So the storage unit we'll be testing today is a 250GB version. Here's how that works. Intel places a NAND flash partition of 16 ICs onto one PCB. The 250GB partition will get tied to the all new Marvell 9174 controller based IC assigned for multi-channel IO. The Marvell 9174 controllers fully support TRIM by the way. Marvell, opposed to SandForce, uses cache memory; Intel certainly increased in that area going from 32MB to a whopping 128MB of it, obviously to be able to deal with storing small files real fast.
After a format of the SSD, out of the 250GB advertised merely 232GB remains available for usage, that's a 7% loss of space to what is advertised.
Now we mentioned it already, but the Marvell 9174 controller will support up to roughly 470MB/s sequential read and write speeds, that's 60MB/s per one of the available eight channels. Combined, the bandwidth is impressive for a single non RAID drive.
The SSD - PCB with 16 Intel NAND flash memory ICs (8 on each side).
So what is SATA III (6G) all about?
SATA 6G (SATA III), this latest revision of your SATA storage unit connector, will increase the bandwidth on the SATA controller from 3 GBit/sec to 6 GBit/sec. For a regular HDD that is not really very important. But with the tremendous rise of fast SSD drives this really is a large plus. Typically we get 3000 Mbit/s : 8 = 375 MB/sec bandwidth minus overhead, tolerances error-correction and random occurrences.
SATA III is doubling it up, as such we get 6000 Mbit/sec : 8 = 750 MB/sec (again deduct overhead, tolerances error-correction and random occurrences) of available bandwidth for your storage devices. As you can understand, with SSDs getting faster and faster that's just a much warmed and welcomed increase of bandwidth.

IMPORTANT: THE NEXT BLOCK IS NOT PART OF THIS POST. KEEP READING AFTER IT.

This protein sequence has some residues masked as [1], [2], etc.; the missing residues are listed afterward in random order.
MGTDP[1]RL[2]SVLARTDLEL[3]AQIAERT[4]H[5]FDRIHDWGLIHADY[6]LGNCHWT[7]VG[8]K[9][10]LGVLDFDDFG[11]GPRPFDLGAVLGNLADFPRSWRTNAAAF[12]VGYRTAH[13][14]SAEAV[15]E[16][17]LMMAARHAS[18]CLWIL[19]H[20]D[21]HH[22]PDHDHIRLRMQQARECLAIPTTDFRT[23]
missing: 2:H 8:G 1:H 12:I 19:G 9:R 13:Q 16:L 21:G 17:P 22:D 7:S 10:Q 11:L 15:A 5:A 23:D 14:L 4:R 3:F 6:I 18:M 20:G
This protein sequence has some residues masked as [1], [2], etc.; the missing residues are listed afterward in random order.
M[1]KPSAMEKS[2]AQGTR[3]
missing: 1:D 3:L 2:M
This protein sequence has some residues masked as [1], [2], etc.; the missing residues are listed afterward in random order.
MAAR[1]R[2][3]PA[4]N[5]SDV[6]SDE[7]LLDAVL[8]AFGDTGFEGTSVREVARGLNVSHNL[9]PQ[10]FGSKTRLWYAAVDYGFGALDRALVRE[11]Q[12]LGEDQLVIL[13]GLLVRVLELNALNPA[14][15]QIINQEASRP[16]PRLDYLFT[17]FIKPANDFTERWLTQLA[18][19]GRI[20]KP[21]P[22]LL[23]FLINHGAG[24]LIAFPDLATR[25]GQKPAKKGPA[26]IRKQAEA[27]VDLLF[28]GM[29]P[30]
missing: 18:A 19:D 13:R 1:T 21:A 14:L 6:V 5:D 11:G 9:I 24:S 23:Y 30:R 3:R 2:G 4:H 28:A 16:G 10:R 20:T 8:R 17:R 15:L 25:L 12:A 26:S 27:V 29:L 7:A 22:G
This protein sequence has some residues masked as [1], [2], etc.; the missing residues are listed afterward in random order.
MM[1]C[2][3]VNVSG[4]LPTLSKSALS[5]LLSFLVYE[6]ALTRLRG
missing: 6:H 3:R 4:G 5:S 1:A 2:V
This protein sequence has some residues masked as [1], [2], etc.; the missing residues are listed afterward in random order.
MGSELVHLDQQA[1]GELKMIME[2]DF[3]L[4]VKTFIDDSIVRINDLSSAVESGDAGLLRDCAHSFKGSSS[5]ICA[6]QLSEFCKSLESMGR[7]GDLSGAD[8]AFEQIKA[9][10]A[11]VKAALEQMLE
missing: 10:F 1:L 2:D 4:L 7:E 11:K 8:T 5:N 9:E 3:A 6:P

Put SATA III in RAID and you'll have even more wicked performance at hand. Most motherboards offer only two ports per controller though, so you are (for now) limited to RAID 0 and RAID 1 (mirror or stripe).
Also there are two controllers currently being used for mainstream, currently the Sandy Bridge P67 platform offers the highest performing solution. Though still fast, any platform using the Marvell 9128 or 9130 will see lower performance scores as the Marvell controllers use a PCI-Express Gen2 x1 lane interface to the system which restricts performance a little. The internal processor in this chipset also limits IOPS by the way.
Intel 510 SSD review Intel releases their latest SSD which was developed under the codename "Elm Crest" and it's Intel's first 6Gbs SSD, the Intel 510 Series SSD. Obviously the product is aimed at PC enthusiasts, gamers and workstation users. The 2.5" 9.5mm drive is available in two capacities: 120GB and 250GB.